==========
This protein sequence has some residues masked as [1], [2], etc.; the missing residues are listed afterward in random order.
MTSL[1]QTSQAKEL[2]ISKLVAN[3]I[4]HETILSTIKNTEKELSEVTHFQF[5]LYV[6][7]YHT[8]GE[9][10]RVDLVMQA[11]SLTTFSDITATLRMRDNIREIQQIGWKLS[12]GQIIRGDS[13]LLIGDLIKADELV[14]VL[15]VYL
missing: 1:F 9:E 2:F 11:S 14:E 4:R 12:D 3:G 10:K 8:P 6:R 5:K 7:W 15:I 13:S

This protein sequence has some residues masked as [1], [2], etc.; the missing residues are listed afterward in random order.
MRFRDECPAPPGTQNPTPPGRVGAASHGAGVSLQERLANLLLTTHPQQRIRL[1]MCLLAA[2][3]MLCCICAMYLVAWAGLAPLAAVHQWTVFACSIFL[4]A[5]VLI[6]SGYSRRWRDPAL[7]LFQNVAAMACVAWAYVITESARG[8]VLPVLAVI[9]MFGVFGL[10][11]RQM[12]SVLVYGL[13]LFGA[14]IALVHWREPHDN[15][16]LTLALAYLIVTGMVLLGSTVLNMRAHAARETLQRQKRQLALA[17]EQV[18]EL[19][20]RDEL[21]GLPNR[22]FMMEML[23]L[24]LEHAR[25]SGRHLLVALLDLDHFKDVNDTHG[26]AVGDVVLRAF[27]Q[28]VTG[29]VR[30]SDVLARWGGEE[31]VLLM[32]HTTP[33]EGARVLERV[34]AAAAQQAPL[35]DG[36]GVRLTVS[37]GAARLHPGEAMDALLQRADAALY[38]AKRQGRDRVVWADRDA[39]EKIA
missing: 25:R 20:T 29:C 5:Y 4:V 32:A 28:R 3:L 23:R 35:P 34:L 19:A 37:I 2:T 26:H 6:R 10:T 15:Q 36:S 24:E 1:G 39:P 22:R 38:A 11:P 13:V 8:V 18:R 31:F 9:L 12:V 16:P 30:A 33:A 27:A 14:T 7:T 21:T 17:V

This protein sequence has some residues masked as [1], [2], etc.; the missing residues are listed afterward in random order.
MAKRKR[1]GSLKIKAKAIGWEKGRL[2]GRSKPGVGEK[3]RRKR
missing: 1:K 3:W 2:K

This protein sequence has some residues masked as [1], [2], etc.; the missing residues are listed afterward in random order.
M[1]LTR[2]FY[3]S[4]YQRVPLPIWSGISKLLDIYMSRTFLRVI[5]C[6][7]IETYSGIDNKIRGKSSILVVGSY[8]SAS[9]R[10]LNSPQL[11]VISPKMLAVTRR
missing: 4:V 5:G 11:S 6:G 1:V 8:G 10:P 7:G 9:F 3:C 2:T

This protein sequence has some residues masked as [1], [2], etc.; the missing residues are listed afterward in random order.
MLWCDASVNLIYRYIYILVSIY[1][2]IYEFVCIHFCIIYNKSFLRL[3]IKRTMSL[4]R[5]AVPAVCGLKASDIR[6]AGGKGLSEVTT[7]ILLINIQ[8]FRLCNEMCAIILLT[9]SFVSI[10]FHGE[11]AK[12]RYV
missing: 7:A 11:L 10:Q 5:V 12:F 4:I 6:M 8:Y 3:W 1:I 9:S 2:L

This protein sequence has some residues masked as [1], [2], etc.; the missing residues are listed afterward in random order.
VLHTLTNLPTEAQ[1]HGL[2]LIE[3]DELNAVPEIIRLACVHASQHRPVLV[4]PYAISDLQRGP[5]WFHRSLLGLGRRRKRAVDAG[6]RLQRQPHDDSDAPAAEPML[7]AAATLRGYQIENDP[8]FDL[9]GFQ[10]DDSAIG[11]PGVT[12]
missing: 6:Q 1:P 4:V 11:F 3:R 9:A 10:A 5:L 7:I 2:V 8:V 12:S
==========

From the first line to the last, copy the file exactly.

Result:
This protein sequence has some residues masked as [1], [2], etc.; the missing residues are listed afterward in random order.
MTSL[1]QTSQAKEL[2]ISKLVAN[3]I[4]HETILSTIKNTEKELSEVTHFQF[5]LYV[6][7]YHT[8]GE[9][10]RVDLVMQA[11]SLTTFSDITATLRMRDNIREIQQIGWKLS[12]GQIIRGDS[13]LLIGDLIKADELV[14]VL[15]VYL
missing: 1:F 9:E 2:F 11:S 14:E 4:R 12:D 3:G 10:K 8:P 6:R 5:K 7:W 15:I 13:S

This protein sequence has some residues masked as [1], [2], etc.; the missing residues are listed afterward in random order.
MRFRDECPAPPGTQNPTPPGRVGAASHGAGVSLQERLANLLLTTHPQQRIRL[1]MCLLAA[2][3]MLCCICAMYLVAWAGLAPLAAVHQWTVFACSIFL[4]A[5]VLI[6]SGYSRRWRDPAL[7]LFQNVAAMACVAWAYVITESARG[8]VLPVLAVI[9]MFGVFGL[10][11]RQM[12]SVLVYGL[13]LFGA[14]IALVHWREPHDN[15][16]LTLALAYLIVTGMVLLGSTVLNMRAHAARETLQRQKRQLALA[17]EQV[18]EL[19][20]RDEL[21]GLPNR[22]FMMEML[23]L[24]LEHAR[25]SGRHLLVALLDLDHFKDVNDTHG[26]AVGDVVLRAF[27]Q[28]VTG[29]VR[30]SDVLARWGGEE[31]VLLM[32]HTTP[33]EGARVLERV[34]AAAAQQAPL[35]DG[36]GVRLTVS[37]GAARLHPGEAMDALLQRADAALY[38]AKRQGRDRVVWADRDA[39]EKIA
missing: 25:R 20:T 29:C 5:Y 4:V 32:A 28:R 3:L 23:R 35:P 34:L 19:A 37:I 2:T 26:H 6:R 10:T 15:Q 36:S 24:E 1:G 39:P 22:R 38:A 11:P 13:V 8:V 18:R 31:F 9:L 12:V 16:P 30:A 33:A 27:A 14:T 7:T 21:T 17:V

This protein sequence has some residues masked as [1], [2], etc.; the missing residues are listed afterward in random order.
MAKRKR[1]GSLKIKAKAIGWEKGRL[2]GRSKPGVGEK[3]RRKR
missing: 1:K 3:W 2:K

This protein sequence has some residues masked as [1], [2], etc.; the missing residues are listed afterward in random order.
M[1]LTR[2]FY[3]S[4]YQRVPLPIWSGISKLLDIYMSRTFLRVI[5]C[6][7]IETYSGIDNKIRGKSSILVVGSY[8]SAS[9]R[10]LNSPQL[11]VISPKMLAVTRR
missing: 4:V 5:G 11:S 6:G 1:V 8:G 10:P 7:G 9:F 3:C 2:T

This protein sequence has some residues masked as [1], [2], etc.; the missing residues are listed afterward in random order.
MLWCDASVNLIYRYIYILVSIY[1][2]IYEFVCIHFCIIYNKSFLRL[3]IKRTMSL[4]R[5]AVPAVCGLKASDIR[6]AGGKGLSEVTT[7]ILLINIQ[8]FRLCNEMCAIILLT[9]SFVSI[10]FHGE[11]AK[12]RYV
missing: 7:A 11:L 10:Q 5:V 12:F 4:I 6:M 8:Y 3:W 1:I 9:S 2:L

This protein sequence has some residues masked as [1], [2], etc.; the missing residues are listed afterward in random order.
VLHTLTNLPTEAQ[1]HGL[2]LIE[3]DELNAVPEIIRLACVHASQHRPVLV[4]PYAISDLQRGP[5]WFHRSLLGLGRRRKRAVDAG[6]RLQRQPHDDSDAPAAEPML[7]AAATLRGYQIENDP[8]FDL[9]GFQ[10]DDSAIG[11]PGVT[12]
missing: 6:Q 1:P 4:V 11:F 3:R 9:A 10:A 5:L 7:I 2:V 8:V 12:S